While most compounds that are present in cigarette smoke and in various other environmental contaminants are non-mutagenic, some apparent non-mutagenic compounds can interfere with gene expression by means of epigenetic mechanisms. There is ample evidence for smoking-induced epigenetic events in the clinical context. Hypermethylated promoters have been observed in clinically cancer-free and cancer-bearing smokers. These promoters can be detected in cell samples derived from sources as diverse as bronchoscopy, sputum, broncho-alveolar lavage fluid (BALF), alveolar macrophages, or lymphoblasts (Belinsky et al., 1998; Palmisano et al., 2000; Lamy et al., 2002; Kim et al., 2004; Russo et al., 2005; Belinsky et al., 2005; Belinsky, 2005; Belinsky et al., 2006; Kerr et al., 2007; Baryshnikova et al., 2008; Monick et al., 2012). Even though promoter hypermethylation can persist for many years after smoking cessation (Zöchbauer-Müller et al., 2003; Bhutani et al., 2008), current smokers in general, have a higher mean methylation index than former smokers, supporting the view that hypermethylation, unlike somatic mutations, is reversible (Yanagawa et al., 2011). While the methylation of Retinoic Acid Receptor Beta (RARB), p16, fragile histidine triad (FHIT), and RASSF1A (RAS association domain family 1A) correlate weakly with smoking status, the degree of methylation increases with intensity of smoking.

The smoking effect has even been detected in cell-free DNA present in plasma. When methylation of at least one of Kif1a, DCC, RARB, or NISCH was considered, methylation frequency was smoking-dependent; while none of the light- or non-smoker controls showed plasma DNA methylation, the cumulative smoking dose (pack-years) correlated well with the methylation frequency in cancer-free heavy smokers (Ostrow et al., 2010).

This frequent hypermethylation in smoker tissues has been explained by the high levels of DNA methyltransferase 1 (DNMT1) that correlated with smoking status in lung tumor samples (Lin et al., 2010). In vitro and murine in vivo experiments have further shown that NNK acts through Akt signaling and inhibits DNMT1 protein degradation. Subsequently, DNMT1 protein accumulation leads to increased tumor suppressor gene hypermethylation (Damiani et al., 2008; Lin et al., 2010; Liu et al., 2010).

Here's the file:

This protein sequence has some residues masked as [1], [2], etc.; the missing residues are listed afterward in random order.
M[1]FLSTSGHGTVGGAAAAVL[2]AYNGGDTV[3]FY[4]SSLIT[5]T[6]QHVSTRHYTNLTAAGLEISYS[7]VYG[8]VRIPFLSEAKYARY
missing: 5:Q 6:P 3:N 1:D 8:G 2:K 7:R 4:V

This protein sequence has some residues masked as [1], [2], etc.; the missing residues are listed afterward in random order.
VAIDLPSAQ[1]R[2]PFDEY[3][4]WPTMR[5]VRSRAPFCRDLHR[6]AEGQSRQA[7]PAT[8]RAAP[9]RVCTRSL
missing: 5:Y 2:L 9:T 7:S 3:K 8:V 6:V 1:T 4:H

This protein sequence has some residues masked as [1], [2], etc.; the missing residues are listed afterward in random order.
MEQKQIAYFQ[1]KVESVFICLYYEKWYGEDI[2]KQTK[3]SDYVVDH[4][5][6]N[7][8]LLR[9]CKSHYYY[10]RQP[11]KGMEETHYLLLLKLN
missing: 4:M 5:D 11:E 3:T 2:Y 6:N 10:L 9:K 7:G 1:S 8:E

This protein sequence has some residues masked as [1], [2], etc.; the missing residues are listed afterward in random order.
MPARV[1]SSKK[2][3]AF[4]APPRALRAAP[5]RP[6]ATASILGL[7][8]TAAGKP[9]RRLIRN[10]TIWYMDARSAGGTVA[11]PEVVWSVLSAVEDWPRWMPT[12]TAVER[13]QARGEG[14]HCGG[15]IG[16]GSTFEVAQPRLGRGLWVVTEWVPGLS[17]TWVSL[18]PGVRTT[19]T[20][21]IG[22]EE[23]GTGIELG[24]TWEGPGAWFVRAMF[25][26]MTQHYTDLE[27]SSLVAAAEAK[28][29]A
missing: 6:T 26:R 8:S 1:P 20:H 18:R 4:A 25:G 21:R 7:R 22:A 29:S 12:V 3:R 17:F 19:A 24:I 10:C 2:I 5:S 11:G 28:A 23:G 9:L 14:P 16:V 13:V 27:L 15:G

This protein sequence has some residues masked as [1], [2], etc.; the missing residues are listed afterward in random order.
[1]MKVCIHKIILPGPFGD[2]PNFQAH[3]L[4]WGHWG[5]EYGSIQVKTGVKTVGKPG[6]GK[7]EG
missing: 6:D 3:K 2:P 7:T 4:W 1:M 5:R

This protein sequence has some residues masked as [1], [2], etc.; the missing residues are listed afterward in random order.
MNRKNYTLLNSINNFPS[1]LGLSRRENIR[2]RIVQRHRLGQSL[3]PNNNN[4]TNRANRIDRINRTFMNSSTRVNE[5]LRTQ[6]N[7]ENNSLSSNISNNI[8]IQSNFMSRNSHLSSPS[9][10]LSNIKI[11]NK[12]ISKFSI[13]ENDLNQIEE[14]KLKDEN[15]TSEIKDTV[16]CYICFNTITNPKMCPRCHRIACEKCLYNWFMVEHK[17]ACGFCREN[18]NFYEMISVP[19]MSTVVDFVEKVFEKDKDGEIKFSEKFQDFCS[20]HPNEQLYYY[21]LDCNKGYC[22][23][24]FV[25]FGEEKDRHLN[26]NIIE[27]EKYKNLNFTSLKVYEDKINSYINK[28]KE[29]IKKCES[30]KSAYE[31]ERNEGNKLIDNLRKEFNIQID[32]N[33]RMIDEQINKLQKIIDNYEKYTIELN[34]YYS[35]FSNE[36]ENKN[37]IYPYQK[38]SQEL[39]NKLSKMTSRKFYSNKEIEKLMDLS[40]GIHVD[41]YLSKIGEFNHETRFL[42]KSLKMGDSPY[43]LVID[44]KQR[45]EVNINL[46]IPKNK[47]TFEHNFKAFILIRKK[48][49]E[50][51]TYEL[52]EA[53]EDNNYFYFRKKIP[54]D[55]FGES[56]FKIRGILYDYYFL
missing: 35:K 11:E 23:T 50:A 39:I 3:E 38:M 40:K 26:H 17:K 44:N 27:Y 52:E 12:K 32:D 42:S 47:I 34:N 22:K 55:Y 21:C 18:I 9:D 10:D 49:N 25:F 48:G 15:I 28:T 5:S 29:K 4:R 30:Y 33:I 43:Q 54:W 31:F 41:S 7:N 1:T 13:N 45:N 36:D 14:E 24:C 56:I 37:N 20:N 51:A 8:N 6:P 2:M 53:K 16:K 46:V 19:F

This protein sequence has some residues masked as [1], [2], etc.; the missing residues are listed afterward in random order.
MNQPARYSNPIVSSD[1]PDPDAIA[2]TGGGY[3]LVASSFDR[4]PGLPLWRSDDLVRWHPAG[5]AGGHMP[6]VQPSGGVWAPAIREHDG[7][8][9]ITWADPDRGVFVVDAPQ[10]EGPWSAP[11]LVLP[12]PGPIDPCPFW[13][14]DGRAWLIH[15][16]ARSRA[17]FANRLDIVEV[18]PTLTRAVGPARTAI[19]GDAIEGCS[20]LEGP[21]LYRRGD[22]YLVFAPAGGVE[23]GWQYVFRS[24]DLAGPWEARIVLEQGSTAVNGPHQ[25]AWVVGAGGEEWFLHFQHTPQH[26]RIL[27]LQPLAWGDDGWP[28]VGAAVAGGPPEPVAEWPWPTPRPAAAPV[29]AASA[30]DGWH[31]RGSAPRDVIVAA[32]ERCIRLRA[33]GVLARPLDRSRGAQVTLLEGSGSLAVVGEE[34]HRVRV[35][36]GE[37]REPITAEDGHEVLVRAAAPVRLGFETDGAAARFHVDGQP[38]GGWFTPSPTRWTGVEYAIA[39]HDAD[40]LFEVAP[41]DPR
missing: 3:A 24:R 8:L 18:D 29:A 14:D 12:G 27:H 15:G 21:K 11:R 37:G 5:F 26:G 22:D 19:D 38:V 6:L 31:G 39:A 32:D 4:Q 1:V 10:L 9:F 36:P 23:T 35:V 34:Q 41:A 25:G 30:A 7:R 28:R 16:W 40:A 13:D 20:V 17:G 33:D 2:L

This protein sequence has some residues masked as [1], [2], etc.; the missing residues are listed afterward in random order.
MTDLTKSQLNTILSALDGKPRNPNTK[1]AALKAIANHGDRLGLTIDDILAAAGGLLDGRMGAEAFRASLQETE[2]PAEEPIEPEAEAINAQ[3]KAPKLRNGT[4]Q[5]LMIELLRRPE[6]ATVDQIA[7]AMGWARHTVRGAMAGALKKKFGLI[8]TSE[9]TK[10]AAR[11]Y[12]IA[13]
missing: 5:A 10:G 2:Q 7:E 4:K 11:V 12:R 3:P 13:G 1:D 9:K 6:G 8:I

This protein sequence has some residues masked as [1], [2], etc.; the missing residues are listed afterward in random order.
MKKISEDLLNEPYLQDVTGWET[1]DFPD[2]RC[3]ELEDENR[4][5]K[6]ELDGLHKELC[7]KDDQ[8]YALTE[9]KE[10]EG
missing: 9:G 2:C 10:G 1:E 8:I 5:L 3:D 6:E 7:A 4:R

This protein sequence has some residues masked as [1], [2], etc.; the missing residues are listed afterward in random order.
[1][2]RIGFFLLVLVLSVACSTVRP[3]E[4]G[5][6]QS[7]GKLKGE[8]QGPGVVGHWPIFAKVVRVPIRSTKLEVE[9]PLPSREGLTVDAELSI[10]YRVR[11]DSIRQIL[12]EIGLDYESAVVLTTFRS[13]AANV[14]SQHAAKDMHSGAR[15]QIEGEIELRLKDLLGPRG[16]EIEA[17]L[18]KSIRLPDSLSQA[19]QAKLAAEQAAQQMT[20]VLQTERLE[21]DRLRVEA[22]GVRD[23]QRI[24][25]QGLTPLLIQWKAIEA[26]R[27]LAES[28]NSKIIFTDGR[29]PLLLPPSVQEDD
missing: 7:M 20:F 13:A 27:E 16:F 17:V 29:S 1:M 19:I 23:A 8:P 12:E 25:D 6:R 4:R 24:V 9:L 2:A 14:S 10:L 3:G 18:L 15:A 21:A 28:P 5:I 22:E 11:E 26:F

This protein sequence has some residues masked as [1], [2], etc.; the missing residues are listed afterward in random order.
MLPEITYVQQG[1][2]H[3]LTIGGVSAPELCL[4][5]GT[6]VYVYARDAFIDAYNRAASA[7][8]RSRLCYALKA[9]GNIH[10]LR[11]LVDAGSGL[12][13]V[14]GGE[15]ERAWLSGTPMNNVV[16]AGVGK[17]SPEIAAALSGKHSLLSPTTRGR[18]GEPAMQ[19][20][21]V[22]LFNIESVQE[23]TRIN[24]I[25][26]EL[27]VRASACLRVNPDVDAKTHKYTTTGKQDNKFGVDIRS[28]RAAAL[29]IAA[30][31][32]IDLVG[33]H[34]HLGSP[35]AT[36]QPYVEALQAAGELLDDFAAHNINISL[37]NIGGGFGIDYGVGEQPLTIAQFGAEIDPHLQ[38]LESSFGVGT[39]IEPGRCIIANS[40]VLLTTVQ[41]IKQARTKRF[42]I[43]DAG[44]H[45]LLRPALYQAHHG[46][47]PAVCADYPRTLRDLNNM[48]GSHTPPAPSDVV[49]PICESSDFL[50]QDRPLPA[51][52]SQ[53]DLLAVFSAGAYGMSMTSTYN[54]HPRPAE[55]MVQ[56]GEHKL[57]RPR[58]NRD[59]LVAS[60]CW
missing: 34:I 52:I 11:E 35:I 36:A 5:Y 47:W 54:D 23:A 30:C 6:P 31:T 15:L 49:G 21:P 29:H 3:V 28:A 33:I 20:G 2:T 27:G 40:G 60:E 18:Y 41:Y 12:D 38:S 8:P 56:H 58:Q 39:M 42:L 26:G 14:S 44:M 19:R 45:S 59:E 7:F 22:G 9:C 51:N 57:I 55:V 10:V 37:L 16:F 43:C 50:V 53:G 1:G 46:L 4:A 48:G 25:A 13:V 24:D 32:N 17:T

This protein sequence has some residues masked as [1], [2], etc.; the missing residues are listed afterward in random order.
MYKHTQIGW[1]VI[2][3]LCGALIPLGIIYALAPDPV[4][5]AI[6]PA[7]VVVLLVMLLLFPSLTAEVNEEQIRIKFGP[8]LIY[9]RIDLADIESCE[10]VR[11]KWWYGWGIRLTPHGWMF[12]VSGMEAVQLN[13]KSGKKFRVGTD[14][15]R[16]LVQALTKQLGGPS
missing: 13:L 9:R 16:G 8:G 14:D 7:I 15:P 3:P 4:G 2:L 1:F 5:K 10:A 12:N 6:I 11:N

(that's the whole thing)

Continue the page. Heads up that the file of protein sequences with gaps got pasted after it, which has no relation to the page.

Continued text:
In an attempt to develop biomarkers of exposure, recent work has identified regions of altered DNA methylation in the lungs of SENCAR (SENsitive to CARcinogens) mice exposed to a single dose of 7,12-dimethylbenz[α]anthracene (DMBA) with or without cigarette smoke (Phillips and Goodman, 2009). The aberrant methylation was detected at very early time points, before any obvious lung histopathology. Based on their results, Phillips and Goodman (2009) suggested that regions of altered DNA methylation could serve as both biomarkers of exposure and effect.

Numerous in vitro studies have attempted to reproduce smoke-induced epigenomic changes observed in the lung of a smoker (Mass and Wang, 1997; Liu et al., 2007; Liu et al., 2010). A recent study has shown that a gene-specific promoter methylation is induced in immortalized lung epithelial cells after prolonged (several months) exposure to cigarette smoke condensate (Liu et al., 2010). Currently, it is not known whether the methylation is reversible and what would be the time frame for demethylation events after removal from smoke exposure. Reversible smoke effects on DNA methylation have been documented in cultured lung cancer cells. In A549 cells, the pro-metastatic oncogene synuclein-γ (SNCG) is silenced by CpG island (genomic region that contains a high frequency of CG-dimer) methylation. Cigarette smoke extract (CSE)-induced SNCG demethylation accompanied by gene overexpression in just 3 days of treatment. The demethylation was associated with a twofold decrease of DNMT3B mRNA. Withdrawal of the treatment resulted in the recovery of DNMT3B expression and concomitant re-establishment of SNCG CpG methylation (Liu et al., 2007).

Lung cancer

The various forms of lung cancer display phenotypically diverse cell types and according to the clonal evolution model, cancer arises from a single cell, the extent of the cumulative genomic instability dictating tumor progression (Nowell, 1976). More recent evidence suggests that within a tumor, only a small population of cells has a self-renewing capacity making them able to drive malignant growth (Eramo et al., 2008). According to this cancer stem cell theory (reviewed in Rivera et al., 2011), either restricted progenitors or more differentiated lung cells could convert to cancer stem cells with self-renewing capacity. Such cell populations have already been identified for both small cell (SCLC) and non-small cell lung cancer (NSCLC) (Eramo et al., 2008).